Runtime resource management for many-core systems is increasingly complex. The complexity can be due to diverse workload characteristics with conflicting demands, or limited shared resources such as memory bandwidth and power. Resource management strategies for many-core systems must distribute shared resource(s) appropriately across workloads, while coordinating the high-level system goals at runtime in a scalable and robust manner. In this chapter, the concept of reflection is used to explore adaptive resource management techniques that provide two key properties: the ability to adapt to (1) changing goals at runtime (i.e., self-adaptivity) and (2) changing dynamics of the modeled system (i.e., self-optimization). By supporting these self-awareness properties, the system can reason about the actions it takes by considering the significance of competing objectives, user requirements, and operating conditions while executing unpredictable workloads.
We are seeing an increasing number of complex cyber-physical systems (CPS) deployed for various applications, such as road-traffic control involving communicating autonomous cars and infrastructure, or smart grids controlling energy delivery down to the individual device. These distributed applications follow common design objectives, such as energy-efficiency, and require guarantees for high availability, real time or safety. In this context, autonomy is crucial: multiple system goals varying over time need to be adaptively managed and objectives holistically coordinated. By empowering future CPS with self-awareness, these systems promise to dynamically adapt, learn, and manage unforeseen changes.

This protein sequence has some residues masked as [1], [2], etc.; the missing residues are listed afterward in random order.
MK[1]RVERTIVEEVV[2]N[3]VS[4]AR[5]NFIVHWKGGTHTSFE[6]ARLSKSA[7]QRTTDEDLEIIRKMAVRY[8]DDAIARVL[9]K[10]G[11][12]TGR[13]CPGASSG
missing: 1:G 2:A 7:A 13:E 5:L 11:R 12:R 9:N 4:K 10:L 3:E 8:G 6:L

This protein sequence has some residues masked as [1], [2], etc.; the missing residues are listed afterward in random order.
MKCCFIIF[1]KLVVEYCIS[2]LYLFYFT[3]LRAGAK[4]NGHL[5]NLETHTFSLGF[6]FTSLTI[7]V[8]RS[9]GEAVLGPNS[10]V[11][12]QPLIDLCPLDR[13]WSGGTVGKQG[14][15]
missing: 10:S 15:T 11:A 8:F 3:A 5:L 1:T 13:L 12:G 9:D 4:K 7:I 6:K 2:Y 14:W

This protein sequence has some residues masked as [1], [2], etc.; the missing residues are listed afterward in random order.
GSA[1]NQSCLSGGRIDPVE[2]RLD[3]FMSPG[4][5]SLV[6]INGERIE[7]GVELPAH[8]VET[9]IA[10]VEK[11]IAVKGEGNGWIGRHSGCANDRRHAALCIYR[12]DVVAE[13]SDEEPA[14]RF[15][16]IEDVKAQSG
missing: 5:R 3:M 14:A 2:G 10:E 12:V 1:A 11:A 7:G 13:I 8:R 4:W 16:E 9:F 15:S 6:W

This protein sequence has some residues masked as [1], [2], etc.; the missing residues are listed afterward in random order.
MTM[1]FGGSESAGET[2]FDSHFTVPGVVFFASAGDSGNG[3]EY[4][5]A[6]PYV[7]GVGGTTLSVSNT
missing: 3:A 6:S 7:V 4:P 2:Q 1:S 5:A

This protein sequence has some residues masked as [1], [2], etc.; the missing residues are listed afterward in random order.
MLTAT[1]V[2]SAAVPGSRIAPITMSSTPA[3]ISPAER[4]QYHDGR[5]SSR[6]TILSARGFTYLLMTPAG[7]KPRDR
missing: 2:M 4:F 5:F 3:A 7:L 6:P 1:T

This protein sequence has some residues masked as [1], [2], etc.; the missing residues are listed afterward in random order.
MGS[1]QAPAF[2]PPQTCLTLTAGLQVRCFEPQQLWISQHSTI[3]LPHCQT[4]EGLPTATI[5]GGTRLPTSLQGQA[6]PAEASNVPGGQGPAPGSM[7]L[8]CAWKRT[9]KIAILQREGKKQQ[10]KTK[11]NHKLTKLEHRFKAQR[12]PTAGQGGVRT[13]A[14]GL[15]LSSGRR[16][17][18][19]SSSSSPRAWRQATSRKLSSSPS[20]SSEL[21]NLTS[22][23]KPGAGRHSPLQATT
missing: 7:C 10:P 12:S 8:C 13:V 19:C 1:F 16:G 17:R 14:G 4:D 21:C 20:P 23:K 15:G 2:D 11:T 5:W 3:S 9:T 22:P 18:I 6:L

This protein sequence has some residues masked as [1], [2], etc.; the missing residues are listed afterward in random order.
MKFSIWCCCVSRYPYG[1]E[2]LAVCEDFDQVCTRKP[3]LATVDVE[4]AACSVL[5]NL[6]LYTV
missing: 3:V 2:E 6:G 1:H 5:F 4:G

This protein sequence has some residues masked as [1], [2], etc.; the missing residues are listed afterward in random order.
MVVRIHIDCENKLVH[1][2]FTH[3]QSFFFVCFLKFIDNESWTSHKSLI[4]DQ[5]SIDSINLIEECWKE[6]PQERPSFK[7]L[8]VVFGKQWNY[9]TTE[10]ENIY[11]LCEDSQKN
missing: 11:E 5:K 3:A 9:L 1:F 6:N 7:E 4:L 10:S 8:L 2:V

In order to provide performance increases despite the end of Moore's law and Dennard scaling, architectures aggressively exploit data- and thread-level parallelism using billions of transistors on a single chip, enabled by extreme geometry miniaturization. A resulting challenge is the control, optimization, and reliable operation of such complex multiprocessing architectures. Modern and future systems will be required to operate under multi-dimensional variability: from varying workload, quality-of-service (QoS) goals, and non-functional requirements to varying environmental and operating conditions. A trend has recently emerged to abstract such complex multiprocessing architectures as self-aware factories whose resources are monitored, configured and their use is planned during runtime. In this paper, we present the Information Processing Factory (IPF) paradigm for mixed-criticality. We introduce its 5-layer hierarchical organization and a system configuration framework that ensures that the strict requirements of the safety-critical functions are always met while dynamically managing and optimizing the mixed-critical system at runtime. We illustrate the application of (IPF) in heterogeneous domains with two representative use-cases (healthcare and automotive), investigate the use of (IPF) to achieve long-term dependability, and highlight the open challenges. Experimental results report the reliability levels achievable with the proposed paradigm.